Justice Kurian Joseph while delivering the judgment on behalf of the Court stated, “Having regard to the 262nd Report of the Law Commission that the constitutional regulation of capital punishment attempted in Bachan Singh has failed to prevent death sentences from being ‘arbitrarily and freakishly imposed’ and that capital punishment has failed to achieve any constitutionally valid penological goals, we are of the view that a time has come where we view the need for death penalty as a punishment, especially its purpose and practice. ”

He further observed, “It is also a matter of anguishing concern as to how public discourse on crimes have an impact on the trial, conviction and sentence in a case. The Court’s duty to be constitutionally correct even when its view is counter-majoritarian is also a factor which should weigh with the Court when it deals with the collective conscience of the people or public opinion.”

Interestingly, Deepak Gupta and Hemant Gupta, JJ. gave a supplementing opinion in which they agreed with Justice Kurian Joseph on all points except the observation in regard to the death penalty quoted above.[Channu Lal Verma v. State of Chhattisgarh,2018 SCC OnLine SC 2570, decided on 28-11-2018]

 

Case BriefsHigh Courts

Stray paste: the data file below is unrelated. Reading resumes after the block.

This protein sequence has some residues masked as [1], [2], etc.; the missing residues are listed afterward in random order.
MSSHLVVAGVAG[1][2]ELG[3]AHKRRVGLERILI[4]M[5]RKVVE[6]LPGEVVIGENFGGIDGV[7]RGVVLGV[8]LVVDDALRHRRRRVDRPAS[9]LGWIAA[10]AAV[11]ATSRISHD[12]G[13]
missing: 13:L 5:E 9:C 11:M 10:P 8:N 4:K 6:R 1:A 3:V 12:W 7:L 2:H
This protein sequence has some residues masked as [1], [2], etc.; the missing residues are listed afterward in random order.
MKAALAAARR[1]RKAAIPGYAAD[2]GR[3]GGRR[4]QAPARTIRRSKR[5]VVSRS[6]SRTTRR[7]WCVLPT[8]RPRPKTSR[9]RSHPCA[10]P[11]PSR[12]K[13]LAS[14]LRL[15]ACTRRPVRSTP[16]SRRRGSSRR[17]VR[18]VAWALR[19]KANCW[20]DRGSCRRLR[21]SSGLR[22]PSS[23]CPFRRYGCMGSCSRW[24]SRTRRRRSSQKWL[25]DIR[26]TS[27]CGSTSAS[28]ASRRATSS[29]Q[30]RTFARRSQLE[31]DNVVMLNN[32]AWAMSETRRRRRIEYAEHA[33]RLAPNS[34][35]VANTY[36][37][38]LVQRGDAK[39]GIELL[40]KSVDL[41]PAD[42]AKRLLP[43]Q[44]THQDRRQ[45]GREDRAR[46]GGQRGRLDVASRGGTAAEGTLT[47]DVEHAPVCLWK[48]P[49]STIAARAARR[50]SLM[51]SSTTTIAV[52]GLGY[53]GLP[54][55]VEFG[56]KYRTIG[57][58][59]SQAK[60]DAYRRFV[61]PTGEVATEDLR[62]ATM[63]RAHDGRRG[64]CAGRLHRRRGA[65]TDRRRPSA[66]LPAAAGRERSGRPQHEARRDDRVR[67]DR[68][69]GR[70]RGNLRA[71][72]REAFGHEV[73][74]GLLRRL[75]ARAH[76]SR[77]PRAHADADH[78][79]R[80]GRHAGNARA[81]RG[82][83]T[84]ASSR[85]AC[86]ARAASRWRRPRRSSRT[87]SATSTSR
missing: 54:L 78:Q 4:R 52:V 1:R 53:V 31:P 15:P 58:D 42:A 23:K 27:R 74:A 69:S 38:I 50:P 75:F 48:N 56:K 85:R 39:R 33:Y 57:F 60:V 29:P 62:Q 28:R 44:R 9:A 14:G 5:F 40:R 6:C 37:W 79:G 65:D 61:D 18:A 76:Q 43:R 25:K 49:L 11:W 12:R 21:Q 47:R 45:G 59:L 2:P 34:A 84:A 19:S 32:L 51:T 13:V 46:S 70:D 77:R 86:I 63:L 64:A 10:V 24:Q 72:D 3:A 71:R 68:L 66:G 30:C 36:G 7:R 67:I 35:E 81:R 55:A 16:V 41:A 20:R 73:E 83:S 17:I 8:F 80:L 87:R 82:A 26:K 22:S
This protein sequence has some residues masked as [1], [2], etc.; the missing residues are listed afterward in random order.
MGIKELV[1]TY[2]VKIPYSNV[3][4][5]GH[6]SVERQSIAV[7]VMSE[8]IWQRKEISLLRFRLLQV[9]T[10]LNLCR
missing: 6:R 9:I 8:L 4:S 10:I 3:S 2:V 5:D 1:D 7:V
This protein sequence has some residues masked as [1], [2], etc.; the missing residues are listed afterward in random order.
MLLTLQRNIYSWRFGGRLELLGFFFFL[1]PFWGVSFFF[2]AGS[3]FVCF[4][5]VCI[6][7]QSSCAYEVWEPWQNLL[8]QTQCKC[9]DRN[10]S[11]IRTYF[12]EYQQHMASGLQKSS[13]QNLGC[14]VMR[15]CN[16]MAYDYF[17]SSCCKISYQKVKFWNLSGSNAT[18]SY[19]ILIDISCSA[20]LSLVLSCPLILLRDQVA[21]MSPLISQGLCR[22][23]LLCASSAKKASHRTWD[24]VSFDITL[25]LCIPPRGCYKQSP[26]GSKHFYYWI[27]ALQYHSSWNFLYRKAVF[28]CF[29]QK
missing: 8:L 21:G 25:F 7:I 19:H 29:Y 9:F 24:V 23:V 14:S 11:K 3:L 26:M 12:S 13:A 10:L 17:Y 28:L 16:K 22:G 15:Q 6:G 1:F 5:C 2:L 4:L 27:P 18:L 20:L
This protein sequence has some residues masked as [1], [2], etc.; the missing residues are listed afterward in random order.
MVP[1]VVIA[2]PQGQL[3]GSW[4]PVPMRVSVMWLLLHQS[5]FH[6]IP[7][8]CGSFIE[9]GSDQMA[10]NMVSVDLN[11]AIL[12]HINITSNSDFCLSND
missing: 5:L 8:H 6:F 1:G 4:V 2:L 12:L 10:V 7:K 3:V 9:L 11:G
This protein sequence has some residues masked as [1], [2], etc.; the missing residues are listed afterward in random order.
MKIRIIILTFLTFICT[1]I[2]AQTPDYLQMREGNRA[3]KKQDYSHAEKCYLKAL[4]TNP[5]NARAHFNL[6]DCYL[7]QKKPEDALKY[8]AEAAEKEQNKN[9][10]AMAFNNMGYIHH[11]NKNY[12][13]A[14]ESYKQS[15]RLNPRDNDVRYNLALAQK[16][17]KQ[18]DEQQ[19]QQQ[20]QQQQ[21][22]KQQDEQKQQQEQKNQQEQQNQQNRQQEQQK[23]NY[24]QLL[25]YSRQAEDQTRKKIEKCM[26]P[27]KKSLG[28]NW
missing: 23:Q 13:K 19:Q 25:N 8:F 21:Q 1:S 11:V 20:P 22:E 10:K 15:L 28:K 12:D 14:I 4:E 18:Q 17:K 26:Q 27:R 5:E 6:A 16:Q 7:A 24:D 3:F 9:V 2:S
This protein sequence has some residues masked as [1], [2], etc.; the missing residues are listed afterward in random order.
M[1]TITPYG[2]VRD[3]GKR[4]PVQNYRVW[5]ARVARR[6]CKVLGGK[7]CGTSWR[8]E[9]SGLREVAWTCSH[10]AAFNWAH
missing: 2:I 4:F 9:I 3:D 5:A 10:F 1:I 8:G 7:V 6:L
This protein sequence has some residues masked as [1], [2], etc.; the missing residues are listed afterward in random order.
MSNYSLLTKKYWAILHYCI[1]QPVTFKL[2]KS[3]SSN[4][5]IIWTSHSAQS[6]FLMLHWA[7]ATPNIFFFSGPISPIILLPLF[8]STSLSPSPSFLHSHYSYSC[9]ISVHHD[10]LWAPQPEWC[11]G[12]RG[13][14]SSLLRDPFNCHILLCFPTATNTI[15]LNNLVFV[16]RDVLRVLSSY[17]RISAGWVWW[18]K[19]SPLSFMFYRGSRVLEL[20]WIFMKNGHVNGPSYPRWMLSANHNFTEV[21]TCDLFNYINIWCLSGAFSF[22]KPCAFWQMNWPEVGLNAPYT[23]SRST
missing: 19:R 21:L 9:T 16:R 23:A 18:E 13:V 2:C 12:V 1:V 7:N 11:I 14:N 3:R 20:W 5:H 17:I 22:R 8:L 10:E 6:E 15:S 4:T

Patna High Court: A Division Bench of Arvind Srivastava and Rakesh Kumar, JJ., upheld the judgment of the trial court and dismissed the appeal, but modified the death sentence of the appellant to a sentence of life imprisonment.

In the present case, the accused-appellant was charged with committing offences under Section 302 and Section 376 of the Indian Penal Code, and was also charged under Section 6 of the POCSO Act, for raping and murdering a six-year-old girl. The prosecution had provided a number of witnesses, including testimonial evidence from the informant, his wife, the investigating officer of the case, the medical officer etc., to substantiate the charges. The prosecution had also presented evidence which consisted of the blood-stained clothes of the appellant as well as the victim, the medical report containing the details of the injuries on the body and the possible cause of death.